Rasputin's Reputation Summary

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Chapter 3: Rasputin’s Reputation and its Effect
Much of the Rasputin’s negative public perception stemmed from his reputation of being sexually aggressive and indulgent in alcohol to the point of belligerence. This behavior was unacceptable for someone who claimed to be righteous and appointed by God, and also from someone who was so prominent in the royal court. This view of Rasputin was common between both the nobility and the common people of Russia. There was also an appeal made by the Duma for Rasputin to be forced to leave. Independent described Rasputin as "an Olympian-sized sleazeball whose combined taste for power and flesh has ensured the world will always regard with a hypocritical mixture of disapproval and rapt fascination" (Reeves
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They also seem to have been not only directed toward Rasputin but toward the royal family as well. Despite the evidence shown through the testimonies and the rumors, it is said that the tsarina refused to believe that Rasputin was the one being portrayed in the slander. “Still the Tsarina refused to hear a word against him, preferring to believe that an imposter was posing as Rasputin and misbehaving in order to blacken his name” (Welch, 2014). This denial of the tsarina would have furthered the rumors about the adultery between Rasputin and the tsarina and provided more ammunition with which to fuel distrust among the royal family and the people of …show more content…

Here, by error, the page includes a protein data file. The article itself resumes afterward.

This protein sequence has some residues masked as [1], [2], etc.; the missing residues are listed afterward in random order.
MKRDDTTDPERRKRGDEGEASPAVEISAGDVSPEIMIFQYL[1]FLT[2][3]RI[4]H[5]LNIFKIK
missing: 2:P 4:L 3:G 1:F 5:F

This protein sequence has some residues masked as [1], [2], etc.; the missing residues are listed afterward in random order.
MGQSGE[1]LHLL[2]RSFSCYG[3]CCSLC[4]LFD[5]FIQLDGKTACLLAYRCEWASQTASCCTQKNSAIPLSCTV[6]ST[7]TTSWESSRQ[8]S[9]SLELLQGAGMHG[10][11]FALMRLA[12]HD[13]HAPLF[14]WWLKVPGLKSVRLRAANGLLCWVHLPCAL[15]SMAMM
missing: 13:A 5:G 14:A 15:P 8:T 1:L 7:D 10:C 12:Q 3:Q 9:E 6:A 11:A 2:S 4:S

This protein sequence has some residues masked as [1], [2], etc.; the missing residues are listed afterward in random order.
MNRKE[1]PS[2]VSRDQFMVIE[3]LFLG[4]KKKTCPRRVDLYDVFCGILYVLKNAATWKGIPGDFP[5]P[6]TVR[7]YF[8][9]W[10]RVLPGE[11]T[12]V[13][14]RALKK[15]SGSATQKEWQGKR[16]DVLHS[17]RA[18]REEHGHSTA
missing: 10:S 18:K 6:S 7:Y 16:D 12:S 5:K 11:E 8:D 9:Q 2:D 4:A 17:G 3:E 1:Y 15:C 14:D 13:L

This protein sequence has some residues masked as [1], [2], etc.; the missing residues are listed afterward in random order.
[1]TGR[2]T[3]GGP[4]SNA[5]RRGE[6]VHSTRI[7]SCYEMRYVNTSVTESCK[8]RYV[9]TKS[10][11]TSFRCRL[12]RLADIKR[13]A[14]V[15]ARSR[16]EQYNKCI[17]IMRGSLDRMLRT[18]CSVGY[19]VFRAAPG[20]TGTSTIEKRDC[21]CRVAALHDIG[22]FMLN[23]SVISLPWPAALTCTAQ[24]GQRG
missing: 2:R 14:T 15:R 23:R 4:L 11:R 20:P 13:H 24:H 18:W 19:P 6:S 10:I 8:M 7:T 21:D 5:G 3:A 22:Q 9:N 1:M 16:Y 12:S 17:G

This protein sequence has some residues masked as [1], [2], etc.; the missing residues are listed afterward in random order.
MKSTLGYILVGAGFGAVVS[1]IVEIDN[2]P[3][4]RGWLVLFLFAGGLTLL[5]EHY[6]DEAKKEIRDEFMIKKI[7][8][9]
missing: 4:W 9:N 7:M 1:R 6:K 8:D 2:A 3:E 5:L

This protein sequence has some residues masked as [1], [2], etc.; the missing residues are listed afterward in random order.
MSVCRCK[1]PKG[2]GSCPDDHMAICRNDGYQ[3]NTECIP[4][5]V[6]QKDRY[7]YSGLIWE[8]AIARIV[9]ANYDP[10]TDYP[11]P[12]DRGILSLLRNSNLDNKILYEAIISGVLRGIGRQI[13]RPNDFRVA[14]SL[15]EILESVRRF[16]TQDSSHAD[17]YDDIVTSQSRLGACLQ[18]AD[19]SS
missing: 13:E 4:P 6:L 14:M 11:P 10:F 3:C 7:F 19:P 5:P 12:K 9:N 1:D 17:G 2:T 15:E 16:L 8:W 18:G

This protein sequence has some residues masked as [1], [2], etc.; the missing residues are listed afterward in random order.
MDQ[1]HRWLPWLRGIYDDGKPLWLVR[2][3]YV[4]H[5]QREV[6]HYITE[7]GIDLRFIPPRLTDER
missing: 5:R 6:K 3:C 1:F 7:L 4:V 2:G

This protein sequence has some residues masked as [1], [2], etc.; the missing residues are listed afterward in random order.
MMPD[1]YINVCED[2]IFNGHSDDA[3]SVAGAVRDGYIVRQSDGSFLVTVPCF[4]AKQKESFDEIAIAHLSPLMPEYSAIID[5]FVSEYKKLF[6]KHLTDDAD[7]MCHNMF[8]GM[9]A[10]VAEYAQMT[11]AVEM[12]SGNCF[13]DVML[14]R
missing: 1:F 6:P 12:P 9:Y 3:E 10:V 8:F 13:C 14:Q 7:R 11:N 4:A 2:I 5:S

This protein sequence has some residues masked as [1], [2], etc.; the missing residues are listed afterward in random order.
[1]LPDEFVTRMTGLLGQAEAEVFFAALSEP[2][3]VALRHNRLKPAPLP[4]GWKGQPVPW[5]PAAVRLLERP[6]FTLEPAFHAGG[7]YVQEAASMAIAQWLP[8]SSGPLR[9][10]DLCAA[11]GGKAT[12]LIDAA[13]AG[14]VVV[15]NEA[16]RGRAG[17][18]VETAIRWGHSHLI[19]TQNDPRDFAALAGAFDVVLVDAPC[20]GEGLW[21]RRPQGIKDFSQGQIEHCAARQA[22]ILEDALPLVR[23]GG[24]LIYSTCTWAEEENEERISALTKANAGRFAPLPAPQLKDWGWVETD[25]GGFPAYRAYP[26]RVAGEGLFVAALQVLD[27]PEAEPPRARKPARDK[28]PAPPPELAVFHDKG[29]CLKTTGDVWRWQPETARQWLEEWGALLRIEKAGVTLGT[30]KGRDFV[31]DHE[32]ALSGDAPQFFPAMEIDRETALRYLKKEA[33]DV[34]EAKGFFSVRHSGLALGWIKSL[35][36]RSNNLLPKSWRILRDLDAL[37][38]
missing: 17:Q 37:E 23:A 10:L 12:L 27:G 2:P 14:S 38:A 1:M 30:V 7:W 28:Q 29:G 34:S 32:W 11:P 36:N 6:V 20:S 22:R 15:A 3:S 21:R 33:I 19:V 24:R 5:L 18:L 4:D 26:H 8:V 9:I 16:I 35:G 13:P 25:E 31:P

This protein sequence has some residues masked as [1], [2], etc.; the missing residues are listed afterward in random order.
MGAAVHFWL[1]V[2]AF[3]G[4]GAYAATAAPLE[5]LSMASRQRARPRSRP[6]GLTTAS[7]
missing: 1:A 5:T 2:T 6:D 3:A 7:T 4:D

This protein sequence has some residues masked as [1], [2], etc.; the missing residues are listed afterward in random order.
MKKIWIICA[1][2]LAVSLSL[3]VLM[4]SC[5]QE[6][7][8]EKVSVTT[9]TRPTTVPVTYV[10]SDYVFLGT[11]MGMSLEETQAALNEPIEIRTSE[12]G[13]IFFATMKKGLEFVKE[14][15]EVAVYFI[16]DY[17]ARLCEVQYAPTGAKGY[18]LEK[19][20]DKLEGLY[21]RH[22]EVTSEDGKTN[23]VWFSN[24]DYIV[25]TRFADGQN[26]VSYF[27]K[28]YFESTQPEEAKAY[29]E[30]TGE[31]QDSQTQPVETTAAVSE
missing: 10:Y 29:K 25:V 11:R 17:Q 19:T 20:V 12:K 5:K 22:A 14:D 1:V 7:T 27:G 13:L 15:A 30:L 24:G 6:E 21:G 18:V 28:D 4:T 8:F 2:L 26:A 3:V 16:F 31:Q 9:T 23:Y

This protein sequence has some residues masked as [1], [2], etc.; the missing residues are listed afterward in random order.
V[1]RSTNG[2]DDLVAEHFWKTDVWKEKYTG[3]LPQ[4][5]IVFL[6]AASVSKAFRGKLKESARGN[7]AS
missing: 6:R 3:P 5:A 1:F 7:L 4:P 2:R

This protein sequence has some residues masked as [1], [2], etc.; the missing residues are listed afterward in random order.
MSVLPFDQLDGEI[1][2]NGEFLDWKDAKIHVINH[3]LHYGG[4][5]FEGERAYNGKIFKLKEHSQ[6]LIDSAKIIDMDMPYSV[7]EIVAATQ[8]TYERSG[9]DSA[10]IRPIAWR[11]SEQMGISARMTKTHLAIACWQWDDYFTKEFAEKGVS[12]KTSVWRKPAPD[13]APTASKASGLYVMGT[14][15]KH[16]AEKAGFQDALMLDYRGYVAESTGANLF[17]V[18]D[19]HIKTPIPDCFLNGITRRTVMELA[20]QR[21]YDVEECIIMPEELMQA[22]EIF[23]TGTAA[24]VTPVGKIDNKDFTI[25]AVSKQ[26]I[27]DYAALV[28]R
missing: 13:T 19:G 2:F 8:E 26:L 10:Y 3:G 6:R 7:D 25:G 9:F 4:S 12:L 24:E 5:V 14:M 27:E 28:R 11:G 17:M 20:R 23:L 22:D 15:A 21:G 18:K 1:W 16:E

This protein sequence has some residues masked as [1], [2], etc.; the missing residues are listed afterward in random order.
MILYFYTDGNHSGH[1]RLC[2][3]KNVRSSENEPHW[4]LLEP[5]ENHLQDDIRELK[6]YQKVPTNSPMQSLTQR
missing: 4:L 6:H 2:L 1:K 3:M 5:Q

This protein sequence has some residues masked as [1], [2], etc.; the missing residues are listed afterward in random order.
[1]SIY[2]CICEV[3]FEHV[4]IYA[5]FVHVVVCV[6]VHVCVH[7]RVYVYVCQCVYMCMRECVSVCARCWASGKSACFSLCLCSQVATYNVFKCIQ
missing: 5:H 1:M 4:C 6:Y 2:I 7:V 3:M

The reason for much of Rasputin’s negative public image and reputation was that there was such an air of mystery surrounding him, that they were really unsure about Rasputin, which unnerved them. Many historians struggle with whether or not Rasputin was indeed a holy man or an imposter, because not only is there very little evidence from that time period, but also because Rasputin was a very confusing man at that time as well. Historian Robert Massie explores this by saying, “Rasputin was a man of two faces, he had this holy man persona, he is also enormously dissolute” (Massie, R). Warth then goes on to implore, “Were his words part of the divine truth or was the man the Devil emissary?” (Warth). Rasputin is a contradiction, which is why when the nickname “Holy Devil” is introduced by ex-monk Iliador, it was widely accepted and used, because the people felt as if his actions contradicted what he claimed to be, which strengthened the mistrust from them.
Lastly, there are other factors that contributed to Rasputin’s death. “Late in 1916, with the war going badly for Russia, food shortages leading to open revolt and the tsar and tsarina increasingly isolated, a plot was concocted to kill Rasputin” (Nott).

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